Thoughts on "Women's Studies" at Barnard, 1971, page 4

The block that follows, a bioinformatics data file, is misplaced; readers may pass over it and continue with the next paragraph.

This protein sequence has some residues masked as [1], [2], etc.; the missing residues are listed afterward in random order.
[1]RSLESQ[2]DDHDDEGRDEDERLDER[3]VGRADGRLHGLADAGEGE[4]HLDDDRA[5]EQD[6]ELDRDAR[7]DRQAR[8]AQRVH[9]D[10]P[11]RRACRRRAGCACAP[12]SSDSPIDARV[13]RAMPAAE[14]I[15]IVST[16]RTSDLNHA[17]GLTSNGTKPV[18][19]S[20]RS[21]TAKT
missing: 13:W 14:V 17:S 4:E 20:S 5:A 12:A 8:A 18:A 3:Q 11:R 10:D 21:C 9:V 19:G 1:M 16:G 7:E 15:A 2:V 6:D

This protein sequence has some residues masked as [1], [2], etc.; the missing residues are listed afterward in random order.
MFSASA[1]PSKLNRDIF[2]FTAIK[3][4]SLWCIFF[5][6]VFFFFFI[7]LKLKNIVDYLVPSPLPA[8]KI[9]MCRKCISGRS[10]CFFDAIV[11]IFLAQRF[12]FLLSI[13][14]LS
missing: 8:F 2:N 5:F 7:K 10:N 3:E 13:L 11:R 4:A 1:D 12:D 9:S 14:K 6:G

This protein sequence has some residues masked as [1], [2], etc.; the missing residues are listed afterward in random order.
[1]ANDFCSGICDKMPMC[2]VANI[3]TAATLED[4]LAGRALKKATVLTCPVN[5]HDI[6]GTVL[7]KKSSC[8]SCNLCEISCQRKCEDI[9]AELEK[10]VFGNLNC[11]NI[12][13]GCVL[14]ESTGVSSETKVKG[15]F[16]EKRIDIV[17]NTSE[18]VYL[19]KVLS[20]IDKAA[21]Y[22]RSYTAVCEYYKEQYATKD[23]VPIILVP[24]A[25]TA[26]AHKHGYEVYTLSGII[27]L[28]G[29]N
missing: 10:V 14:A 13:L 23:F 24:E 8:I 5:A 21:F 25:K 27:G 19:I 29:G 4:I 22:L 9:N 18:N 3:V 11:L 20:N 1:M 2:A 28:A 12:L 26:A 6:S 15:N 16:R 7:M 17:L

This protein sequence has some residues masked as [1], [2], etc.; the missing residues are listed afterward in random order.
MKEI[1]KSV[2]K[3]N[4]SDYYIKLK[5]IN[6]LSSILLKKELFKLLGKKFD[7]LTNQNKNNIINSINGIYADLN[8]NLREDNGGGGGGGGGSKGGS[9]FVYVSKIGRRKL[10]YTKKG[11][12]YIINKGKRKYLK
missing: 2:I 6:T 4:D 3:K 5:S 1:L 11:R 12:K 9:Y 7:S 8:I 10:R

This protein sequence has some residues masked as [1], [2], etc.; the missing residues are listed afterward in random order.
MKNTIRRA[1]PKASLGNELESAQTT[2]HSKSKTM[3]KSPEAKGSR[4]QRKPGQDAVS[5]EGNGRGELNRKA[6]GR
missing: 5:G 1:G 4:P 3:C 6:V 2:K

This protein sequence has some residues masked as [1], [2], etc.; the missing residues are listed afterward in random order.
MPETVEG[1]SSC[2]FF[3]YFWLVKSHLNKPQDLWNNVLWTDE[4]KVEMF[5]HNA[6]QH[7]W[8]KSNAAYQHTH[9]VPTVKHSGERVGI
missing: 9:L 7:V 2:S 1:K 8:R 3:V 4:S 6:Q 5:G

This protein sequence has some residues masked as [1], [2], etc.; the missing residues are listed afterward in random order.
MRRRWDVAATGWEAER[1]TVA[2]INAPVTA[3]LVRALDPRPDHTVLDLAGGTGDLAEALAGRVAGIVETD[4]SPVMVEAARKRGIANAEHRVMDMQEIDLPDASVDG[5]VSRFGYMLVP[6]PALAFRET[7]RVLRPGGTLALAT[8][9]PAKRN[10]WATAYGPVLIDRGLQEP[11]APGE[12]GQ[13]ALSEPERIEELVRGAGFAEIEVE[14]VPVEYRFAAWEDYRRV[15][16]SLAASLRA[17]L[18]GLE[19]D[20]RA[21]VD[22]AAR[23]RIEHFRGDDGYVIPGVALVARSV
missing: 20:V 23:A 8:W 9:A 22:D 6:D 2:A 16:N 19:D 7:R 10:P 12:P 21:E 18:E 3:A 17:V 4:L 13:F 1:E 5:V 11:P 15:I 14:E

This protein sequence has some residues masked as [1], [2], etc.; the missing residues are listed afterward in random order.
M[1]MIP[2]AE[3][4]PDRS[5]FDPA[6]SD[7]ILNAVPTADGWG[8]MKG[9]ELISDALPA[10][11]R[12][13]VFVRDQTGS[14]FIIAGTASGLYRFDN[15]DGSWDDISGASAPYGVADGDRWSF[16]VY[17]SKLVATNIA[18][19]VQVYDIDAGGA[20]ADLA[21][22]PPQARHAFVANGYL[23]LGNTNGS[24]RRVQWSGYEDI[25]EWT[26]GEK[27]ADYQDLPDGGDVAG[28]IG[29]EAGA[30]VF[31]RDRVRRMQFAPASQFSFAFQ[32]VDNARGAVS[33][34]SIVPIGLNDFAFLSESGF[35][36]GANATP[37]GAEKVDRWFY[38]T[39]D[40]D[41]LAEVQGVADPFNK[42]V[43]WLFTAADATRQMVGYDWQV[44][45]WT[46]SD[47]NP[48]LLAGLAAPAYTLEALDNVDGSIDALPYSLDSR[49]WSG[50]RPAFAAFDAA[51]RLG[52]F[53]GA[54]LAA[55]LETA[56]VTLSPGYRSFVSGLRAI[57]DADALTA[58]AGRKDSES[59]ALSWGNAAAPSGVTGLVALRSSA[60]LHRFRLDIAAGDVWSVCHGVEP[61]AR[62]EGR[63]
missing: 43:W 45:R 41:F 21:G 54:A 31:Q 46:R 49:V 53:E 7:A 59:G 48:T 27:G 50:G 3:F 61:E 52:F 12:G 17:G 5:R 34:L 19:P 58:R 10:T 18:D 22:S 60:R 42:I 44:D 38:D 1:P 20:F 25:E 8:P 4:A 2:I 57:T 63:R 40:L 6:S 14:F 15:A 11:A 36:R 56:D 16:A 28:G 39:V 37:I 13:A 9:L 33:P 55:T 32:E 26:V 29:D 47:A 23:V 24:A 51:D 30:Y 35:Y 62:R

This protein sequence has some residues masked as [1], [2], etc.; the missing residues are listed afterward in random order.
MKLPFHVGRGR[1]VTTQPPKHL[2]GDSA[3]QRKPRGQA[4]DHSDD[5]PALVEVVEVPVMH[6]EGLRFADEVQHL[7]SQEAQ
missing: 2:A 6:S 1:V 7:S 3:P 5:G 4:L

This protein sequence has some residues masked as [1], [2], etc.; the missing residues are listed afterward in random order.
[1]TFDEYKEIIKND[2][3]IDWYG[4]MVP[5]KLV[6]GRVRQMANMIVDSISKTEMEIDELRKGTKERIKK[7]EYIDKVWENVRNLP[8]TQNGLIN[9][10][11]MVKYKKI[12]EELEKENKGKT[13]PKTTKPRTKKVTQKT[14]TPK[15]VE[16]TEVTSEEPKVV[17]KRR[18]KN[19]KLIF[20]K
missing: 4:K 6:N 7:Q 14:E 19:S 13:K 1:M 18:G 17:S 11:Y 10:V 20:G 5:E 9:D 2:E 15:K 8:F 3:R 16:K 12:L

Complex questions about women's reactions to historical events and the long-term impact of these reactions on society are likely to be asked only if one is familiar with at least the broad outlines of women's history. In English there are no up-to—date studies on the history of women in the Western world. A recently reissued attempt at a survey was made by the first Dean of Barnard College. Emily Putnam's book, as its title The Lady indicates, was a history of the lady understood in a narrow sense as the genteel lady, the turn-of-the-century ideal. More modern approaches may be found in Mary Beard's woman as Force in History which is restricted by its topical emphasis, and in Doris Stenton's Women in English History_which stops in the nineteenth century and is confined to the history of English women. As to studies on women in more limited periods, there are serious gaps in modern scholarship. For example, in medieval history there are scholarly studies in French and German. However, among historians writing in English only Alice Kemp-Welch in the 1910's and somewhat more recently Eileen Power have attempted to give biographical sketches of a few outstanding medieval women. Eileen Power also wrote a history of English nunneries, beginning her account in the thirteenth century, omitting thus the history of some seven hundred years when opportunities for intellectual and spiritual fufillment were provided to women mainly in the monastic life. Some specialized studies are available, but for additional information on medieval women one has to go to primary sources. Social and literary histories may yield a chapter, a few paragraphs and most frequently nothing on the subject. In brief, the con- tributions of women to medieval society and culture and their legal and economic status in the Middle Ages are topics which have been neglected by modern historians writing in English. 4.